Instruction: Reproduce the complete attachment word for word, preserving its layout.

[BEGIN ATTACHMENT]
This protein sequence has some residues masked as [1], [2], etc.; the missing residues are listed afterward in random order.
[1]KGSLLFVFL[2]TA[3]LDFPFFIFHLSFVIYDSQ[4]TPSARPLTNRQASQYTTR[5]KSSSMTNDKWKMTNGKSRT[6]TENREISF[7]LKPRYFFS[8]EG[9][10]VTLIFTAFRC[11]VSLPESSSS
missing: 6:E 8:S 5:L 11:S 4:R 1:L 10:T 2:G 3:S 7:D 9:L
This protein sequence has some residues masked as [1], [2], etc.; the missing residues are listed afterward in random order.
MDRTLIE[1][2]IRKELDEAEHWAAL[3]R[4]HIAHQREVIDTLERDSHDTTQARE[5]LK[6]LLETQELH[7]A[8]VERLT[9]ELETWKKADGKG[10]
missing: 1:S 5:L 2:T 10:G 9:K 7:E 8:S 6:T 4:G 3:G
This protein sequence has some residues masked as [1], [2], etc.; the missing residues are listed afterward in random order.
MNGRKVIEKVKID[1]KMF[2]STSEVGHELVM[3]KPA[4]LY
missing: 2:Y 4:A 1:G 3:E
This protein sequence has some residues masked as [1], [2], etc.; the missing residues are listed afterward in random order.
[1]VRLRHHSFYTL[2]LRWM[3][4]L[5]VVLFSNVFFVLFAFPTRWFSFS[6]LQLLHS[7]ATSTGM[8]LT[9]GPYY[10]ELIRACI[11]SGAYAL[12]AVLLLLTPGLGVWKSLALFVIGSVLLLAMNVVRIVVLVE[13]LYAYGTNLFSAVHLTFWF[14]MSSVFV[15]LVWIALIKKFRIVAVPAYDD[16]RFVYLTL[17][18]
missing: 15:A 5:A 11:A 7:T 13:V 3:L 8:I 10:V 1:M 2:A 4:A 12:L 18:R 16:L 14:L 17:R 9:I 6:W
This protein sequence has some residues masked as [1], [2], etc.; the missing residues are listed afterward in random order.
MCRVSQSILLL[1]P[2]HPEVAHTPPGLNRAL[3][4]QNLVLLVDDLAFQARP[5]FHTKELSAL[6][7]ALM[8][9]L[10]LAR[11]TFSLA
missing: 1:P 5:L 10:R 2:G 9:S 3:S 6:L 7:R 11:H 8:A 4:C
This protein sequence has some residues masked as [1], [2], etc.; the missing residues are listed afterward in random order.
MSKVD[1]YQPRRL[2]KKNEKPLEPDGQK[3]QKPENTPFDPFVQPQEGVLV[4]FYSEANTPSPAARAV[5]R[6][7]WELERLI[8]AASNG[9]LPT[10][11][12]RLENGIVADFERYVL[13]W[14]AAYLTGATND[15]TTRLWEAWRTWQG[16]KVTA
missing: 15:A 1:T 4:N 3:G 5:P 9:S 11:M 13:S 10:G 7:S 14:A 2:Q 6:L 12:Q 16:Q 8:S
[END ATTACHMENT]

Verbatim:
This protein sequence has some residues masked as [1], [2], etc.; the missing residues are listed afterward in random order.
[1]KGSLLFVFL[2]TA[3]LDFPFFIFHLSFVIYDSQ[4]TPSARPLTNRQASQYTTR[5]KSSSMTNDKWKMTNGKSRT[6]TENREISF[7]LKPRYFFS[8]EG[9][10]VTLIFTAFRC[11]VSLPESSSS
missing: 6:E 8:S 5:L 11:S 4:R 1:L 10:T 2:G 3:S 7:D 9:L
This protein sequence has some residues masked as [1], [2], etc.; the missing residues are listed afterward in random order.
MDRTLIE[1][2]IRKELDEAEHWAAL[3]R[4]HIAHQREVIDTLERDSHDTTQARE[5]LK[6]LLETQELH[7]A[8]VERLT[9]ELETWKKADGKG[10]
missing: 1:S 5:L 2:T 10:G 9:K 7:E 8:S 6:T 4:G 3:G
This protein sequence has some residues masked as [1], [2], etc.; the missing residues are listed afterward in random order.
MNGRKVIEKVKID[1]KMF[2]STSEVGHELVM[3]KPA[4]LY
missing: 2:Y 4:A 1:G 3:E
This protein sequence has some residues masked as [1], [2], etc.; the missing residues are listed afterward in random order.
[1]VRLRHHSFYTL[2]LRWM[3][4]L[5]VVLFSNVFFVLFAFPTRWFSFS[6]LQLLHS[7]ATSTGM[8]LT[9]GPYY[10]ELIRACI[11]SGAYAL[12]AVLLLLTPGLGVWKSLALFVIGSVLLLAMNVVRIVVLVE[13]LYAYGTNLFSAVHLTFWF[14]MSSVFV[15]LVWIALIKKFRIVAVPAYDD[16]RFVYLTL[17][18]
missing: 15:A 5:A 11:A 7:T 13:V 3:L 8:I 10:V 1:M 2:A 4:A 12:L 18:R 16:L 14:L 17:R 9:I 6:W
This protein sequence has some residues masked as [1], [2], etc.; the missing residues are listed afterward in random order.
MCRVSQSILLL[1]P[2]HPEVAHTPPGLNRAL[3][4]QNLVLLVDDLAFQARP[5]FHTKELSAL[6][7]ALM[8][9]L[10]LAR[11]TFSLA
missing: 1:P 5:L 10:R 2:G 9:S 3:S 6:L 7:R 11:H 8:A 4:C
This protein sequence has some residues masked as [1], [2], etc.; the missing residues are listed afterward in random order.
MSKVD[1]YQPRRL[2]KKNEKPLEPDGQK[3]QKPENTPFDPFVQPQEGVLV[4]FYSEANTPSPAARAV[5]R[6][7]WELERLI[8]AASNG[9]LPT[10][11][12]RLENGIVADFERYVL[13]W[14]AAYLTGATND[15]TTRLWEAWRTWQG[16]KVTA
missing: 15:A 1:T 4:N 3:G 5:P 9:S 11:M 13:S 10:G 7:S 14:A 2:Q 6:L 12:Q 16:Q 8:S